On the surface, Malacca appears to be a great destination for us. Despite not being a large city, there are a lot of things to see and do. The historic downtown area is a UNESCO Heritage Site. It has a lively weekend night market. There are a ton of museums. But it seemed like there was always something a little bit off. Despite staying for a month, we were never able to settle into a local living groove and couldn’t wait to leave.
I don’t want this post to come off as me whining about how rough my extremely privileged life is. I realize that picking a less than ideal place to live for a month is not a big problem in the grand scheme of things. If this is the worst thing that I have to deal with, I’m doing pretty well. But at the same time, I also want to be honest about what we’re seeing and experiencing, because world travel is not always the panacea that Instagram or Facebook paints it as. And when going to the dentist is one of the highlights, it’s obvious that it wasn’t a great stay.
It’s also somewhat comical to me that immediately after deciding to slow our pace of travel that we’ve experienced both the top benefit and biggest disadvantage in back-to-back monthly stays. We really enjoyed our time in Penang and could’ve easily stayed there for another month or more. I think I might have needed to wipe back tears when leaving if we had only stayed two weeks. I’m also sure that at least part of the reason that I didn’t enjoy my time in Malacca was that it suffered in comparison. But there were some serious issues that I just couldn’t get past.
Problems With The City
First and foremost, I never found a local produce market to shop at. We have stayed in 8 places in 3 countries prior to Malacca and all of them had multiple great produce markets supplied with the fresh local bounty. I thought I found one option within walking distance of our rental. Google Maps said it was open from 7am to noon. But when we showed up a little before 11am everything was shut down and there was almost no activity. Maybe it would’ve been different if I had set an alarm to show up at 8am, but that also shouldn’t be necessary in a city of almost 500,000 people. As such, we ended up buying all of our produce from the grocery store and I was denied one of my favorite travel experiences for the entire stay. To make matters worse, the closest decent grocery store was located in a mall, so I ended up at the mall way too often.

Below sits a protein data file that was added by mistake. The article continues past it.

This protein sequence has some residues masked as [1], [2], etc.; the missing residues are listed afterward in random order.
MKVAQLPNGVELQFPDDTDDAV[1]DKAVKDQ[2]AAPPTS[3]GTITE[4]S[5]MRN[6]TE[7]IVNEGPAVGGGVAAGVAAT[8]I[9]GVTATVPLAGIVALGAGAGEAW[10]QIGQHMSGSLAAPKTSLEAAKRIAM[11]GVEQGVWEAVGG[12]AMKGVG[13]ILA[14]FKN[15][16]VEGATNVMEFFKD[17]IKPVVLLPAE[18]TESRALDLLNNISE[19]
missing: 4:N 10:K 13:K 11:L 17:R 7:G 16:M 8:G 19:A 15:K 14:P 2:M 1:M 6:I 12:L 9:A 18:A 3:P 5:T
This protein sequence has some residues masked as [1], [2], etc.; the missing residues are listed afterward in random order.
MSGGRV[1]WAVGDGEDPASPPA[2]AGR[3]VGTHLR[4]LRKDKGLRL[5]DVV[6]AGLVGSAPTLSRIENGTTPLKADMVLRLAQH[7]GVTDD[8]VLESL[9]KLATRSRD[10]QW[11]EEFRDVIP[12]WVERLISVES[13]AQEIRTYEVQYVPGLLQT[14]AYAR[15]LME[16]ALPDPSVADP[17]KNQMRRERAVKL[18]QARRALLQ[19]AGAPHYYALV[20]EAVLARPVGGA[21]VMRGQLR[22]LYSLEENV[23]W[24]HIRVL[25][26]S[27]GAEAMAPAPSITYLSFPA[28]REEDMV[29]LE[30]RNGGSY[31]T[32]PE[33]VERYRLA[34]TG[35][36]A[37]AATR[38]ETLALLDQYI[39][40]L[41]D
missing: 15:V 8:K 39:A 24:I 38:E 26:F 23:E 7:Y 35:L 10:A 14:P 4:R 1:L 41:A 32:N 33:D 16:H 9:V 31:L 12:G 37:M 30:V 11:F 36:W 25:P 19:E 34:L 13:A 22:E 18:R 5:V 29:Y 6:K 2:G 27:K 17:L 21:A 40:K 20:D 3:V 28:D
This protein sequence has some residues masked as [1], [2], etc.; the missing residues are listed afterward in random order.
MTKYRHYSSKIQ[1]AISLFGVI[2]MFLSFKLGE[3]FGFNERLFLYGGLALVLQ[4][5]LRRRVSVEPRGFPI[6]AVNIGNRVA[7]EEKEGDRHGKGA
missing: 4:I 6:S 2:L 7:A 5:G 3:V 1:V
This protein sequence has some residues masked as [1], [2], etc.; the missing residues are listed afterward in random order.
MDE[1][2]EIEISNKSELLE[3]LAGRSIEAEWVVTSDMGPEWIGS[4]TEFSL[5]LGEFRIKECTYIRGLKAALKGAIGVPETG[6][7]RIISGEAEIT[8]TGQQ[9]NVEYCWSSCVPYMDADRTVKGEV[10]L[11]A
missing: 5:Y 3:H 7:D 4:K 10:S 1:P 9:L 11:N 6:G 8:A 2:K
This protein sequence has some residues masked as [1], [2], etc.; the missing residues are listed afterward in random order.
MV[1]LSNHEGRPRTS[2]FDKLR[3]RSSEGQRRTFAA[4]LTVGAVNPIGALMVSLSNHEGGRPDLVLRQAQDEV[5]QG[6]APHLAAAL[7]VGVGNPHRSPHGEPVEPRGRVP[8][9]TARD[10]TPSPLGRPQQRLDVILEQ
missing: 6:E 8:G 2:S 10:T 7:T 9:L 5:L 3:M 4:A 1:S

In Penang, there are numerous trishaw pedicabs around the tourist zone that offer to pedal you around and show you the sights. We never took one, as we prefer to walk, but it’s a nice quaint option for those who wish to have an expert guide show them the top spots. In Malacca, they attempt a similar experience, but add an annoying flair to it.
All of the trishaws are decked out with a single kid’s theme like Minions, Pokemon, Baby Shark, Hello Kitty, etc. That part is cute enough. But then each of these are also outfitted with a bumping sound system. So no matter where we went within the tourist zone, we were constantly bombarded by bad music played at unreasonable volumes. They bump the shitty house music to attract attention and secure a fare. Then once they reel in a mark, they bump the shitty house music while on the move too. It basically never stops because there are hundreds of these things.
Many attractions in the city seemed like they were down for maintenance or were simply closed permanently and sat in disrepair. There’s a large observation tower near downtown called the Menara Taming Sari that resembles a smaller version of the CN Tower or Space Needle. It was closed for repairs. There is a smaller replica of the London Eye Ferris wheel too. That was permanently closed. The musical water fountain that’s supposed to have a coordinated music and light show had no water in it. The Melaka Alive pirate shows had no pirates or shows. Even the sites that were operational seemed to be missing something or have something wrong with them.